Vol.93 Sakoku or spirit of closure
The Japanese government has finally decided to reopen the country’s borders, but for how long?
In response to the situation in Ukraine after Russia invaded the country on 24th February, the Japanese Post Office decided purely and simply to suspend all airmail services to Europe. This decision, which might have been lifted by the time this issue of Zoom Japan appears, is yet another example of Japan’s penchant to cut itself off from the rest of the world as it did for just over two hundred years from the start of the 17th century. At that time, it was all about protecting the country from the harmful influences of Spanish and Portuguese clerics, which might have challenged the authority of the shogunate (hereditary military government), perhaps even harmed the country’s hard-won unity. This period of the country’s closure (sakoku), though it was only partial, has left a lasting effect on the mind-set of the Japanese who seem to like the idea of turning inwards in order to escape harmful outside influences.
Despite a recent period in history between the end of the 19th century to the middle of the 20th century, during which Japan was tempted by the wrong kind of expansionism which ended in bloodshed, the country maintained a taste for social segregation. Even when it became one of the world’s leading economies, it cultivated the idea that any outside influence would be incompatible. It’s worth remembering the argument in the 1980s that skiing equipment from France should be banned as Japanese snow was different from European snow. Through this anecdote which is an example of the very popular protectionist tendency during this period, it’s possible to see the emergence of a belief that Japan can thrive only by focusing on its own resources.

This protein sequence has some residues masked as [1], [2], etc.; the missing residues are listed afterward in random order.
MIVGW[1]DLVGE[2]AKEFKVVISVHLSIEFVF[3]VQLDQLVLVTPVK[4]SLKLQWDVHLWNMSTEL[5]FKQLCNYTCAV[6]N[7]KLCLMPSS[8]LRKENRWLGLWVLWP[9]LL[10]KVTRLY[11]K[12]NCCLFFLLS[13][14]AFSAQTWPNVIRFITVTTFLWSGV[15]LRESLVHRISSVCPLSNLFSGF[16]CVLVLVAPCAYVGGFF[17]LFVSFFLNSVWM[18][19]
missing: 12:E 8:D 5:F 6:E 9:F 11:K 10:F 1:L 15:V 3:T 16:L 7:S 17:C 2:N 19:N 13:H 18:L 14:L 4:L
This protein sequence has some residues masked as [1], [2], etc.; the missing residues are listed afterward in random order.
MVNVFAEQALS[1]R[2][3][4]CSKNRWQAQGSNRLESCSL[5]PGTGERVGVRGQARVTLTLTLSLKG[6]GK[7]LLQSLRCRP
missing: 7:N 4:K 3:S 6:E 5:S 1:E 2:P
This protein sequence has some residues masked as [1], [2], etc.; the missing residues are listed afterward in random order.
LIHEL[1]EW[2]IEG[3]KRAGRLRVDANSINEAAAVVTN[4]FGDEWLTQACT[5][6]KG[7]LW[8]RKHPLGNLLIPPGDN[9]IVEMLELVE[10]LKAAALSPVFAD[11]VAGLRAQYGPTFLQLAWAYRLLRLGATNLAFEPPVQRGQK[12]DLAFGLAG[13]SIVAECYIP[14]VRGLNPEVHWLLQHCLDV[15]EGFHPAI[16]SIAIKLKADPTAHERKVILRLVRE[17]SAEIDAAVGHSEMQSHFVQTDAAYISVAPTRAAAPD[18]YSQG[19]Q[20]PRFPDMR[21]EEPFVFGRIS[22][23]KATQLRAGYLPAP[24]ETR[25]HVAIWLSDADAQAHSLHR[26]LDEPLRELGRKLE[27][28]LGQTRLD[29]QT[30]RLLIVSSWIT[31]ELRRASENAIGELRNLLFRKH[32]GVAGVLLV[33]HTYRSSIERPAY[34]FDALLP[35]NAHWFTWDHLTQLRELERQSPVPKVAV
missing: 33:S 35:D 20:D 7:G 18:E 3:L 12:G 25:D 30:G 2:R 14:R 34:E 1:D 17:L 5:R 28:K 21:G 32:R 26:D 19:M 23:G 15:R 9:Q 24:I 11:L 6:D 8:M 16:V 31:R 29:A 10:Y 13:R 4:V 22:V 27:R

However, in recent years, Japanese authorities have come to understand the importance of having confidence in the outside world to help restore the momentum lost after the financial bubble burst in the early 1990s. One sector they gambled on helping to achieve this is tourism. In the space of a decade, the number of foreign visitors rose fivefold, to more than 6.7 million in 2009 and almost 32 million in 2019. That might have given the impression that the country was ready to open up and cast aside its closed mindset despite some signs to the contrary such as when some Kyoto residents (rightly) clearly demonstrated their frustration with the presence of overwhelming numbers of tourists. Sadly, the Covid-19 pandemic has revived the spirit of sakoku. Public opinion has been very critical of the Abe and Suga governments, which wanted the Olympic Games to go ahead at any cost, and then praised their successor Kishida Fumio when, with the arrival of the Omicron variant in the autumn, he decided to introduce even stricter lockdown measures than in the previous months.
Though border restrictions are very gradually being lifted, it’s obvious we have not seen the last of sakoku and that it will continue to manifest itself in one way or another.